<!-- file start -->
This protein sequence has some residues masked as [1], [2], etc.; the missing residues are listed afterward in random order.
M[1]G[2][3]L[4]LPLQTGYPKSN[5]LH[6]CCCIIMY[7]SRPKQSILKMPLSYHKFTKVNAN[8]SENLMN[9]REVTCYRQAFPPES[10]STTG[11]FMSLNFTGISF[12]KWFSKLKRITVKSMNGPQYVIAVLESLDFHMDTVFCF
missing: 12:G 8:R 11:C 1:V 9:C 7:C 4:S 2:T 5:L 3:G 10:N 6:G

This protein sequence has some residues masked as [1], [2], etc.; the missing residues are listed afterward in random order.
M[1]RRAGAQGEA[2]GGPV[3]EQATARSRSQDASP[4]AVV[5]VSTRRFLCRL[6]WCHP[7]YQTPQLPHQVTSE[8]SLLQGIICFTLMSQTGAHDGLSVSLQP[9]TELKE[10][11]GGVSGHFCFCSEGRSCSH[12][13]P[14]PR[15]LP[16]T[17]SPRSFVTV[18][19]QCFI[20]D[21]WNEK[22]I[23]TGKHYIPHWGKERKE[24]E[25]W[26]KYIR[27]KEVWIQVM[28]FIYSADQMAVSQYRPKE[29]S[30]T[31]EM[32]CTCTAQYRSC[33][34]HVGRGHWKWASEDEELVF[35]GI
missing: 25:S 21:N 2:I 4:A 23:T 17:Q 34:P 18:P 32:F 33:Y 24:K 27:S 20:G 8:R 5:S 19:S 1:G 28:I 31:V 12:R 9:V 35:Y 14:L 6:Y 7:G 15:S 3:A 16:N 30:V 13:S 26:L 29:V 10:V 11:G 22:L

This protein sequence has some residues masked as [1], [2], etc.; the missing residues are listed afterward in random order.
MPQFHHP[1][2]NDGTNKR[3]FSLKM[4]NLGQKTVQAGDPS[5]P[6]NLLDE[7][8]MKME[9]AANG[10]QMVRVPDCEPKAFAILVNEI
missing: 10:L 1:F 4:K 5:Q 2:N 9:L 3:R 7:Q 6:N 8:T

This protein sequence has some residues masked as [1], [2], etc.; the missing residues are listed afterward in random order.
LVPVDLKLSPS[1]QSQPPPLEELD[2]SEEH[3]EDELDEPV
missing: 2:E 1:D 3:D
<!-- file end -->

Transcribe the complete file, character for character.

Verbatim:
This protein sequence has some residues masked as [1], [2], etc.; the missing residues are listed afterward in random order.
M[1]G[2][3]L[4]LPLQTGYPKSN[5]LH[6]CCCIIMY[7]SRPKQSILKMPLSYHKFTKVNAN[8]SENLMN[9]REVTCYRQAFPPES[10]STTG[11]FMSLNFTGISF[12]KWFSKLKRITVKSMNGPQYVIAVLESLDFHMDTVFCF
missing: 12:G 8:R 11:C 1:V 9:C 7:C 4:S 2:T 5:L 3:G 10:N 6:G

This protein sequence has some residues masked as [1], [2], etc.; the missing residues are listed afterward in random order.
M[1]RRAGAQGEA[2]GGPV[3]EQATARSRSQDASP[4]AVV[5]VSTRRFLCRL[6]WCHP[7]YQTPQLPHQVTSE[8]SLLQGIICFTLMSQTGAHDGLSVSLQP[9]TELKE[10][11]GGVSGHFCFCSEGRSCSH[12][13]P[14]PR[15]LP[16]T[17]SPRSFVTV[18][19]QCFI[20]D[21]WNEK[22]I[23]TGKHYIPHWGKERKE[24]E[25]W[26]KYIR[27]KEVWIQVM[28]FIYSADQMAVSQYRPKE[29]S[30]T[31]EM[32]CTCTAQYRSC[33][34]HVGRGHWKWASEDEELVF[35]GI
missing: 25:S 21:N 2:I 4:A 23:T 17:Q 34:P 18:P 32:F 33:Y 24:K 27:S 20:G 8:R 5:S 19:S 1:G 28:I 31:V 12:R 9:V 35:Y 14:L 6:Y 7:G 15:S 3:A 16:N 30:V 13:S 26:L 29:V 10:V 11:G 22:L

This protein sequence has some residues masked as [1], [2], etc.; the missing residues are listed afterward in random order.
MPQFHHP[1][2]NDGTNKR[3]FSLKM[4]NLGQKTVQAGDPS[5]P[6]NLLDE[7][8]MKME[9]AANG[10]QMVRVPDCEPKAFAILVNEI
missing: 10:L 1:F 4:K 5:Q 2:N 9:L 3:R 7:Q 6:N 8:T

This protein sequence has some residues masked as [1], [2], etc.; the missing residues are listed afterward in random order.
LVPVDLKLSPS[1]QSQPPPLEELD[2]SEEH[3]EDELDEPV
missing: 2:E 1:D 3:D